Building and Running a Sample Program
Written by: Chan Siew Kiat (CHiPES, NTU)
Edited by: Mohit Sindhwani (TE@Onghu)
In a , we looked at the procedure to set up the T-Engine Development Kit under Linux. In this article, we present the steps that are needed to build and run a sample program under Linux. We tried with Red Hat 9.0 and also under Ubuntu Linux. The steps are fairly generic, and will work for any Linux distribution. The information presented in this article is derived from a similar article on TRONWeb. This article mentions some of those items, and also adds a few steps that we carried out in addition to the steps presented in that article.
Equipment and Tools Used
We set up the system on the following environment:
- Red Hat Linux 9.0 and Ubuntu Linux 5.04 (Intel x86 versions)
- T-Engine Development Kit Release 1.11E
- SH7727 T-Engine (with 128MB Compact Flash)
Procedure - Building a Sample Program
On the T-Engine Development Kit CD, sample programs can be found in the directory /home/USERNAME/te/kappl/ In this article, we will use the sample program from the location /home/USERNAME/te/kappl/sample
The typical directory structure includes one sub-directory for source code (called src) and one for files needed for and produced by the build process. This sub-directory includes the makefile for the application and all the object, executable, hex files, etc. are created here. All samples are built in the build directory. In the case of the SH7727 kit, the build directory is called sh7727, so we will work in the directory /home/USERNAME/te/kappl/sample/sh7727
1. Move to the build directory
We need to move to the build directory to do the build. If you have a different T-Engine development kit, the build directory may be different.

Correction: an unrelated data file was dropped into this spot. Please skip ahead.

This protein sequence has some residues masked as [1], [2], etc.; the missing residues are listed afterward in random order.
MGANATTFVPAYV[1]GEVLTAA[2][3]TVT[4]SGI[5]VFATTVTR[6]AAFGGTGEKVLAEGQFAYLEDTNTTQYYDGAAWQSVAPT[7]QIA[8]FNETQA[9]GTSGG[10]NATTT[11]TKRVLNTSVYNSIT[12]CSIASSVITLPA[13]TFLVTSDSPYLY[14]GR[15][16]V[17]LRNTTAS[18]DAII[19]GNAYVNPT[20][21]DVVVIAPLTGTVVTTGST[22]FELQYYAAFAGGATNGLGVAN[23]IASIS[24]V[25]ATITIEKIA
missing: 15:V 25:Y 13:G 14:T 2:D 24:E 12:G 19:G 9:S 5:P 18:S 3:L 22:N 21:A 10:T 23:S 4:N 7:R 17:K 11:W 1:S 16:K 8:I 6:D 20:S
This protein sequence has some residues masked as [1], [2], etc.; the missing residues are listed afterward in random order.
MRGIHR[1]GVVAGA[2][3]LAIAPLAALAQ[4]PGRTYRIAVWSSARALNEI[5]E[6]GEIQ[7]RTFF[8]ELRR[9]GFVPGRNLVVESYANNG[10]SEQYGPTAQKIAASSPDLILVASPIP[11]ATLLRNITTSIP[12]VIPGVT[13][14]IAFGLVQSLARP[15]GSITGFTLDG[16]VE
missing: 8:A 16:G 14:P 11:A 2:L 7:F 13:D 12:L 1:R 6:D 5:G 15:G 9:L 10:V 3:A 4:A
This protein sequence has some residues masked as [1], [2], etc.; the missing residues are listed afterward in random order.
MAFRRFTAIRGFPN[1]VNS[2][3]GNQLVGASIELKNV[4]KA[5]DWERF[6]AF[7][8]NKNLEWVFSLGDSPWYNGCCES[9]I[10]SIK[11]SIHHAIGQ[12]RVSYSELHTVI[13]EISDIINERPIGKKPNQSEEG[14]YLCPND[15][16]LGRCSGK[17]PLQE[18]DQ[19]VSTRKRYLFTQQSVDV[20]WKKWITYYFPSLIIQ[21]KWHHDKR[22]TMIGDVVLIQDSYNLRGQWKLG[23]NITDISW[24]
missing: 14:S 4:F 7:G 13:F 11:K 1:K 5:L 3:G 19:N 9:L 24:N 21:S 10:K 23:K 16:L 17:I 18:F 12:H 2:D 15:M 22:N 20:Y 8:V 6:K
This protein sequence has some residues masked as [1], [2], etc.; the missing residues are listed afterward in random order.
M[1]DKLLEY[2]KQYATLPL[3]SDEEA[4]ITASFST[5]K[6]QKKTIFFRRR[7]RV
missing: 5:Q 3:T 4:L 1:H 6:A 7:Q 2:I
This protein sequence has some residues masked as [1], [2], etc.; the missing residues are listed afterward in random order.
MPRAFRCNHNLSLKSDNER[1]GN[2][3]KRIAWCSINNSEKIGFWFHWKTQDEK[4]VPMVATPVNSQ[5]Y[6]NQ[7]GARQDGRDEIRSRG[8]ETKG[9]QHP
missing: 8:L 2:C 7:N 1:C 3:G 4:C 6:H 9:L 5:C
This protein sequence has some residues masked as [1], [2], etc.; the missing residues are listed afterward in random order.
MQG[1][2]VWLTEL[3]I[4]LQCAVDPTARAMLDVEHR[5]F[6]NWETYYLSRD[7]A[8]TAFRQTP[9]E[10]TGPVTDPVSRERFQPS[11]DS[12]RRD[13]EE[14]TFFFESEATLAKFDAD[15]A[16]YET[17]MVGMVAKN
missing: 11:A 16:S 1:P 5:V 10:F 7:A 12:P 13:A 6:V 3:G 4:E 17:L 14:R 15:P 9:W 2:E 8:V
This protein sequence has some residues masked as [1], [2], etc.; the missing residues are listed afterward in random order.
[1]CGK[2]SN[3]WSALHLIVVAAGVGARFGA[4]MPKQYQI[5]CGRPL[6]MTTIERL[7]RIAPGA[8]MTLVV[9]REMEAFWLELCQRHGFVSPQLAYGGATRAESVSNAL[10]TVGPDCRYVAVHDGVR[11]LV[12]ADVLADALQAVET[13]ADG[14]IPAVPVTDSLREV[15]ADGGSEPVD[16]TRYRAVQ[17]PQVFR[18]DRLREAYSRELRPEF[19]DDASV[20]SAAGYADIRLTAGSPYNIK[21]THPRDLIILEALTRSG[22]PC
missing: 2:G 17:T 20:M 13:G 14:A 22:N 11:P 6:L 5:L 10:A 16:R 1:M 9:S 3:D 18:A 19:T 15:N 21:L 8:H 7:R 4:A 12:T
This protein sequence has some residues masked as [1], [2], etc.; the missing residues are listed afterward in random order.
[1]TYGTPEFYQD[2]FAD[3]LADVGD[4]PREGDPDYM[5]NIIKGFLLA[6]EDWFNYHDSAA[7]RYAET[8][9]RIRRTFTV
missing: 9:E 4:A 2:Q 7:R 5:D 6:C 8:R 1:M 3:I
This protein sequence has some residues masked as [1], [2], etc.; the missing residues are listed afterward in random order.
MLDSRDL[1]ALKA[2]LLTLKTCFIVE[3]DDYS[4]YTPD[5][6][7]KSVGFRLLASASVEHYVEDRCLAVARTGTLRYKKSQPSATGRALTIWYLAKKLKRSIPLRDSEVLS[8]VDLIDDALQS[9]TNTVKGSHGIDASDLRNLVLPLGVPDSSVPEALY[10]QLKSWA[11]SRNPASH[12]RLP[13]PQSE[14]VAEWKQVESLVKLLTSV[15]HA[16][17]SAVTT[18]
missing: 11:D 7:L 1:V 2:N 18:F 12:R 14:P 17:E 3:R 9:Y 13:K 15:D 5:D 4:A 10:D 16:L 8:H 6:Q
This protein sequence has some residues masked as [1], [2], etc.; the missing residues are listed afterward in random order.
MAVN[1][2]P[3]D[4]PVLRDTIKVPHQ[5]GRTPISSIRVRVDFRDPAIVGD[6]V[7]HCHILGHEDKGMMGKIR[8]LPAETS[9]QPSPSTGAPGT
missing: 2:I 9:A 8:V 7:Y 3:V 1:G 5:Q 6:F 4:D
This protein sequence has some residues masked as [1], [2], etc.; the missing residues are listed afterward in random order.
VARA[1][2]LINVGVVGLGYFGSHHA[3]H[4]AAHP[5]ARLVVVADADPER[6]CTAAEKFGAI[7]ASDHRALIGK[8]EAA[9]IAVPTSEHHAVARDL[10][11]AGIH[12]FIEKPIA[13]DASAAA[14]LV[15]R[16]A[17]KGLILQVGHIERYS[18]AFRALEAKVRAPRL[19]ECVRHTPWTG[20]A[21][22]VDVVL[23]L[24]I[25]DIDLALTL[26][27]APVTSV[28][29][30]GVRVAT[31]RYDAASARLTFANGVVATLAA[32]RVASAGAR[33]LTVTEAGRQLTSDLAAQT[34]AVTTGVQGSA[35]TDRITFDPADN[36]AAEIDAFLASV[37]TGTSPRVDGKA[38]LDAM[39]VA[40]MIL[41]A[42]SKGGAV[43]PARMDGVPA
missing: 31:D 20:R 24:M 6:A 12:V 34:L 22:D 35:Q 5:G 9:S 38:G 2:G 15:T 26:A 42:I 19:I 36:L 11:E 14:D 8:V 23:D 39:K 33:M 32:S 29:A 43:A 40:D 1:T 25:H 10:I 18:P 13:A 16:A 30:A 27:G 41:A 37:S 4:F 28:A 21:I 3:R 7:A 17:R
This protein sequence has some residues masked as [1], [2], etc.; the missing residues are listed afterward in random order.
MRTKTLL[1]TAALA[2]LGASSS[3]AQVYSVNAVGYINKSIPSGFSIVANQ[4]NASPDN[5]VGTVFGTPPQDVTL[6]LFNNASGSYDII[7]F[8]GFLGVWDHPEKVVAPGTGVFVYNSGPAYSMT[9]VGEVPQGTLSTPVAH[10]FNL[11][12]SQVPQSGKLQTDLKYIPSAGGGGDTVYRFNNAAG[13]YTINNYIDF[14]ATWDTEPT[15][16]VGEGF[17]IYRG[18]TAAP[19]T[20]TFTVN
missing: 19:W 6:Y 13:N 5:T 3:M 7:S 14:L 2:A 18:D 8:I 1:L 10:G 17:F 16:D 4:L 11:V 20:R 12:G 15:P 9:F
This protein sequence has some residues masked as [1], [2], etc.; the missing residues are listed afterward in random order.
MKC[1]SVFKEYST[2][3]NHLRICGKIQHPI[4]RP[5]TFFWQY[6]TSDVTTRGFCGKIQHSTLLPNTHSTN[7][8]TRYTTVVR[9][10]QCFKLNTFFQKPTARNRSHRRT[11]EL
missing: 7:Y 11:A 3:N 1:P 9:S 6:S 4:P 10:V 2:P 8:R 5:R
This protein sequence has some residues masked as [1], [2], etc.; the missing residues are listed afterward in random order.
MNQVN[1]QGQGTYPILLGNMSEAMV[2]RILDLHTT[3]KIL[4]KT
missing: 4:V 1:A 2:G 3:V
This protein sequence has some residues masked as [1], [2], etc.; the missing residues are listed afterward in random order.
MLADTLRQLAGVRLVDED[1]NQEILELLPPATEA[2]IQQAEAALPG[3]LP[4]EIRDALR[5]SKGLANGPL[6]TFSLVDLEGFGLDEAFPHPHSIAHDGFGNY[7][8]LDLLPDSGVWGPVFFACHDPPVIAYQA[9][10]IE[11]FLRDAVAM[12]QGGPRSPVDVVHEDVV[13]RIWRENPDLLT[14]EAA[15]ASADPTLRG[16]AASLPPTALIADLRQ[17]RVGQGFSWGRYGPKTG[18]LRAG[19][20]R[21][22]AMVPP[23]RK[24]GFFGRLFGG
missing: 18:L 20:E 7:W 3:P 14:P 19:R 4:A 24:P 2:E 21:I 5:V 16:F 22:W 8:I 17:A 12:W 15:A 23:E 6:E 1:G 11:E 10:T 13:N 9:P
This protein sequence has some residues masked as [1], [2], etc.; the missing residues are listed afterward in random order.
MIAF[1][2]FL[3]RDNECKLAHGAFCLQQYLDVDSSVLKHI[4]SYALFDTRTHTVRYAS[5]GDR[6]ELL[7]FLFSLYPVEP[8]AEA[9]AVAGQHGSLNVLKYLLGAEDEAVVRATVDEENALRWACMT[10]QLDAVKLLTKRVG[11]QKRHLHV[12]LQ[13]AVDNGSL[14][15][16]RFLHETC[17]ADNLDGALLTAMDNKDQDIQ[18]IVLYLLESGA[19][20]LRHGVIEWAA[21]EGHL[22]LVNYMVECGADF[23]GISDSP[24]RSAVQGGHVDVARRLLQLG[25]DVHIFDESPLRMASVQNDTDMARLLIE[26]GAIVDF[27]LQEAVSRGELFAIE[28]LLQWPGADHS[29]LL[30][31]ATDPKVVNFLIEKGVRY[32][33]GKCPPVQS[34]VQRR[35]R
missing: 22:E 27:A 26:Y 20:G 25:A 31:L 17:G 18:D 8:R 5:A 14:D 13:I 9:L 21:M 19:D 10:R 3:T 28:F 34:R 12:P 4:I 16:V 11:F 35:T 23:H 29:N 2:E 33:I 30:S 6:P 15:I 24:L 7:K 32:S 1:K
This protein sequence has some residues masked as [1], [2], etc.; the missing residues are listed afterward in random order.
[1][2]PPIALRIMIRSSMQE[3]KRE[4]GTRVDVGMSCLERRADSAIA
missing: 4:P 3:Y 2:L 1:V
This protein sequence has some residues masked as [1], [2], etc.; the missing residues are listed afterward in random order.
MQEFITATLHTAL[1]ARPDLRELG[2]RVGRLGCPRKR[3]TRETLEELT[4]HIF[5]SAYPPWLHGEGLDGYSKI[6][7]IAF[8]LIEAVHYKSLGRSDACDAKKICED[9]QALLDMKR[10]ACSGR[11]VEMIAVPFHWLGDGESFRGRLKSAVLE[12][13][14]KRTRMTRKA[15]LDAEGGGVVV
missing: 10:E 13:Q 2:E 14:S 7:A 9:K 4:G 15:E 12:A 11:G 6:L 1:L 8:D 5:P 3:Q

2. Run make
The makefile is already present in this directory. You need to use gmake for doing the build.
You should see a number of messages as the build process takes place. If the program compilation and linking ends without error, a file called sample will be created within the directory. This is the executable file that will be downloaded to the T-Engine and run. If there are errors, make sure that the kit is .
3. Connect the T-Engine to the PC
Connect the T-Engine to the PC using the serial cable and to the power using the power supply cable.
4. Start the terminal on the PC
The T-Engine development kit comes with a terminal software that can communicate with the T-Engine using the serial port. This software is called gterm and is used to send commands and files to the T-Engine and vice versa. Start up the gterm on the Linux PC.
%/home/USERNAME/te/etc/etc/gterm –l /dev/ttyS0 –3
- In the command above, the ‘-l’ is “minus L” and NOT “minus one”.
- The above command starts communication at a baud rate of 38400. If the jumper on the T-Engine is set to communicate at 115,200 baud, you will need to start gterm as follows:
%/home/USERNAME/te/etc/etc/gterm –l /dev/ttyS0 –b
%/home/USERNAME/te/etc/etc/gterm –l /dev/ttyUSB0 –3
5. Switch on the T-Engine